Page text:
I am one who has remained skeptical about the power of the lobby in official us statecraft, because I think (again, i may be wrong) that lobby arguments direct too much focus on the “israel centric” players, which in turn deflects attention from the US’s record not only in the rest of the region, but in the rest of the world. (Enter Chomsky bashing here)

    But what cannot be ignored is the source from where so many of these fascist policies originate – namely Israel, and Jewish officials/politicians. So, no more “Israel Lobby” for Dan-o, henceforth it will be the Fascist Lobby, or simply the fascists.

    Jeff Halper says we gotta stop talking their language in terms of two states, I say we gotta stop giving these people the benefit of the doubt – Fascism is here. Let’s do something about it!

    • Yup,

      Eistein warned about the fascism coming, and with Likud now entrenched, Israel got it…. and is sliding deeper into it as the days pass.
      link to

      Sage Francis, about our own fascist issue-
      link to

      By the time the flags rotted off of their antennas,
      they were questioning who the real threat is.
      Big Brotherly love is the 21st Century’s plague.
      no matter how bloody the glove, question evidence displayed.

      Don’t forget what two plus two equals.
      Don’t let them upgrade your math no matter what they have as proof of evil.
      Remember when they went after the Jewish people?
      You don’t recognize that same black mask as see through?

      Attack of the eagles. If they don’t fall dead
      before they reach me, I’ll be damned if I don’t shoot one in its bald head.
      F@ck what we’re force fed. All I ever wanted
      was a warm bed and a house that wasn’t haunted.

      I’d rather die for a cause than to die just because
      we exhaust natural resources forced into wars,
      restoring wasteful ways, keeping other countries poor.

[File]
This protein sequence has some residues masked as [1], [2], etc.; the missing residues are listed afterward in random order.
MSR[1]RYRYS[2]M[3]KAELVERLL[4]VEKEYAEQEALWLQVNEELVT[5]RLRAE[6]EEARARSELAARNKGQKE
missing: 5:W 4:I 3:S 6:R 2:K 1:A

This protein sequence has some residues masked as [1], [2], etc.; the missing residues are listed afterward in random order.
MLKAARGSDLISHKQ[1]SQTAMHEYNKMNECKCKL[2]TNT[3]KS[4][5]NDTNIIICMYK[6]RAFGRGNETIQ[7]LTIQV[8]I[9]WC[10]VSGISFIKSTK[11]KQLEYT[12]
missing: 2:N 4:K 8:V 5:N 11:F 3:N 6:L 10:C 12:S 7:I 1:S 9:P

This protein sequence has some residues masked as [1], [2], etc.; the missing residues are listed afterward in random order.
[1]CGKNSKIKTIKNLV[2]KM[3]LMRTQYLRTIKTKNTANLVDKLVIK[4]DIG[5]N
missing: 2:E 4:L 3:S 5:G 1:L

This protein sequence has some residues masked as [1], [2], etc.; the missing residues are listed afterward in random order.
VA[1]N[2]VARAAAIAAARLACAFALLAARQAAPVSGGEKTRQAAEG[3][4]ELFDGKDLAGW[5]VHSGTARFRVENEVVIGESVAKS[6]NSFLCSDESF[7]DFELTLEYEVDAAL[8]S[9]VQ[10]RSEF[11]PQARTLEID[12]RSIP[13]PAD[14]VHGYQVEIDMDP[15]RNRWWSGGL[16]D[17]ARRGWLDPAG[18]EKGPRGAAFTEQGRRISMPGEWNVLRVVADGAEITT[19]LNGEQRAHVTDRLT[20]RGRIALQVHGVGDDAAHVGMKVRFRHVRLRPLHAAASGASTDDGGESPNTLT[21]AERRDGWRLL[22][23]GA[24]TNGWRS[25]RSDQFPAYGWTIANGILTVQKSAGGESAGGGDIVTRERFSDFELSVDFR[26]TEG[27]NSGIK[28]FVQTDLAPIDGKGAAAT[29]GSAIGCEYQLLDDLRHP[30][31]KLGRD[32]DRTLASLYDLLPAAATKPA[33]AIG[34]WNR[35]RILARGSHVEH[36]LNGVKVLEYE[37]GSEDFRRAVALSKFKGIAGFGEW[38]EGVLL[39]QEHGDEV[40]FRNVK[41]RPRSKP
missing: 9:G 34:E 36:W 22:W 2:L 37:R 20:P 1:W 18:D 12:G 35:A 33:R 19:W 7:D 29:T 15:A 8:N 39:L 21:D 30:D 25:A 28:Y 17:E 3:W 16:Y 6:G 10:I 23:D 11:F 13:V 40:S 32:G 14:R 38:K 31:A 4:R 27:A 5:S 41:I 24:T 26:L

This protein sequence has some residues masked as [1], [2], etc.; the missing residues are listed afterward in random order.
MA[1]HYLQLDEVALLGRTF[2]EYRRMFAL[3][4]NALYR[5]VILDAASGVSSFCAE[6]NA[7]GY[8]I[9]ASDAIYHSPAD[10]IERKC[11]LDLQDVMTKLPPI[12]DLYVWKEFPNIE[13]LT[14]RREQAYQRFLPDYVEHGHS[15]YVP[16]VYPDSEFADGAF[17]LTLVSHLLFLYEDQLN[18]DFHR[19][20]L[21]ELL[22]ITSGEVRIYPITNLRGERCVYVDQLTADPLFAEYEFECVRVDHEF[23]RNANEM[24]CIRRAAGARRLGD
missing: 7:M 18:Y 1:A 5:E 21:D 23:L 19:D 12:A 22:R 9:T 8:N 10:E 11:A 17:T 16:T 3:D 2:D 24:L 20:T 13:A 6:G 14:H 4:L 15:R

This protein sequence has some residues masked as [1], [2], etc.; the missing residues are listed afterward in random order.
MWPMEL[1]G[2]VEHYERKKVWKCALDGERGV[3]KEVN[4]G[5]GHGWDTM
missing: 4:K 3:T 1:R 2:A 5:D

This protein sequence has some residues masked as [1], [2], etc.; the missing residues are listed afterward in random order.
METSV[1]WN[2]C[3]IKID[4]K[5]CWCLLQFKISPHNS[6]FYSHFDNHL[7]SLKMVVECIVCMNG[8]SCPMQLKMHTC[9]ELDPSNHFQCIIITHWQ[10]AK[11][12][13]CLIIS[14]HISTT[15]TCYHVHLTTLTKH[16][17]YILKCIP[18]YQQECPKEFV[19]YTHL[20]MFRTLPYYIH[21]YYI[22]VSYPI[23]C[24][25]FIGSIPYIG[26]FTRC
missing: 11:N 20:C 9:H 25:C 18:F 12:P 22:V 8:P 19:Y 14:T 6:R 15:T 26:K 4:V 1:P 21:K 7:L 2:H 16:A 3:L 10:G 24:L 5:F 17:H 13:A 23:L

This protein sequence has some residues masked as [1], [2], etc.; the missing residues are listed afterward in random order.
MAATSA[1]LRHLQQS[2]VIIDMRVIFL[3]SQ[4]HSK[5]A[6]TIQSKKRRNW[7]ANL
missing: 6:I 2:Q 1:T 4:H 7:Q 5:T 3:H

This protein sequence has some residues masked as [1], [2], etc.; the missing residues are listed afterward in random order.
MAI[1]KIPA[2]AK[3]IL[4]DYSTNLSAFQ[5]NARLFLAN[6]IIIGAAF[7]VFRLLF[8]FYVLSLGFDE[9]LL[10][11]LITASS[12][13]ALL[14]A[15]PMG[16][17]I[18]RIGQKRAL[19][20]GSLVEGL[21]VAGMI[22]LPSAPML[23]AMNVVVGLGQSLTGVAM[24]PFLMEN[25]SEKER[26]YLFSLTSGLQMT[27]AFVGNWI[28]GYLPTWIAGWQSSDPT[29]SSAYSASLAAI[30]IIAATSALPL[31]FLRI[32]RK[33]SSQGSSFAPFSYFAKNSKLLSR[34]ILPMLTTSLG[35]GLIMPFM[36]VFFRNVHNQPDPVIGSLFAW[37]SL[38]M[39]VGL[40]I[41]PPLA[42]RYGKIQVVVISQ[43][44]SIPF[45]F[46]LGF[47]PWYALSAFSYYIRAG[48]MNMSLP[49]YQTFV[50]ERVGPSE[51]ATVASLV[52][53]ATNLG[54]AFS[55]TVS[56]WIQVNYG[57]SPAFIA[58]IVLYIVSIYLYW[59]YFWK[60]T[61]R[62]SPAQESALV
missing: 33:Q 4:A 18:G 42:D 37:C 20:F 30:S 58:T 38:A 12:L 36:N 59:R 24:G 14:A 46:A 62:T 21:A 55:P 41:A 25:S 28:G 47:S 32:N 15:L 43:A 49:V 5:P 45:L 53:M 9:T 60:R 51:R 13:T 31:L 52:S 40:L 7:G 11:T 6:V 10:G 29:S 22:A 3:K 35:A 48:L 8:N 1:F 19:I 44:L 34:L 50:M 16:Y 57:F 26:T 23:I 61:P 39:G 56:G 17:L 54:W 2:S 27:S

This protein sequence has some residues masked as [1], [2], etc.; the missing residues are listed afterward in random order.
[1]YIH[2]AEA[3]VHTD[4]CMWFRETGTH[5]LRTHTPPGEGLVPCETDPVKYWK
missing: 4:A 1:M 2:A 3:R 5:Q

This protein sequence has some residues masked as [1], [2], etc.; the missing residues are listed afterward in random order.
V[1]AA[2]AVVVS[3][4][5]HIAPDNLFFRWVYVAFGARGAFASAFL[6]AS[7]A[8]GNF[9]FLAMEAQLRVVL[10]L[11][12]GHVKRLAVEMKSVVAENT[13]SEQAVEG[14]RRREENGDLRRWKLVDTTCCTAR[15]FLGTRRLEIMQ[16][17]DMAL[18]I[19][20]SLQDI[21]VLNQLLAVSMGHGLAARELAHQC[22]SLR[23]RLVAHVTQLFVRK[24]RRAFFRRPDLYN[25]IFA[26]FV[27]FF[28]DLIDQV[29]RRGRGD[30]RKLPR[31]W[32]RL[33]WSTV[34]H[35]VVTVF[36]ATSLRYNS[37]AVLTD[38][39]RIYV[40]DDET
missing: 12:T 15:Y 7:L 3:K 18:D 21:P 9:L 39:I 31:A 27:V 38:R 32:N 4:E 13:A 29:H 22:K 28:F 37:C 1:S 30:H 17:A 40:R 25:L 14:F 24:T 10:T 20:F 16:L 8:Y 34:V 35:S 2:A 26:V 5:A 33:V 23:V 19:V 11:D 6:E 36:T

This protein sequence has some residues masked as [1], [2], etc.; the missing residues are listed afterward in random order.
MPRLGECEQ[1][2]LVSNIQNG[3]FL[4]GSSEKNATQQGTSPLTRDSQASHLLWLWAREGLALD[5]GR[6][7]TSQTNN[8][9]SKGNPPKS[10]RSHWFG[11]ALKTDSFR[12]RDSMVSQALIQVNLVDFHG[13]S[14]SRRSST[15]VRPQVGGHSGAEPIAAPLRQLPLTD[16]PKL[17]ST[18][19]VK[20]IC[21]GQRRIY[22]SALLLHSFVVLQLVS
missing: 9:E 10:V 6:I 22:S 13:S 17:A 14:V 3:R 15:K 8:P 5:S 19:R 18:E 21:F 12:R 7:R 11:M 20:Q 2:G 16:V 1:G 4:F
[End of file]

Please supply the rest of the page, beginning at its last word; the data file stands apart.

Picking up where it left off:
“Monkey see, Monkey do” I wonder what those f@cking monkeys saw.

  2. pabelmont says:

    Dan, agreed. And since much of US foreign policy is conducted to protect USA’s easy access to raw materials and oil, we should replace a concern and denunciation of American “Israel Firsters” with concern and denunciation of American “Corporations Firsters”.

    And some writers have said that “Fascism” is the control of the country by a few corporations (and a few immensely wealthy individuals) and for their profit, it all hangs together.

    • Keith says:

      PABELMONT- I thought that you might be interested in the following quote:

      “Modern fascism should be properly called corporatism, since it is the merger of state, military and corporate power.” (Benito Mussolini)

    • Citizen says:

      Whatever, tossing about the word “fascism” is soft stuff, easy to puncture. What I do know is, imagine if the Israelis and Palestinians were each in the other’s shoes. Wouldn’t our US mainstream press be raising holy hell about the destruction of the protection of constitutional due process and our bar to unreasonable search and seizure? Would that same MSM be rampant with rhetoric telling us how Homeland Security is a pernicious legal and cultural clone of Heimat-Gestapo Germany?

      • Dan Crowther says: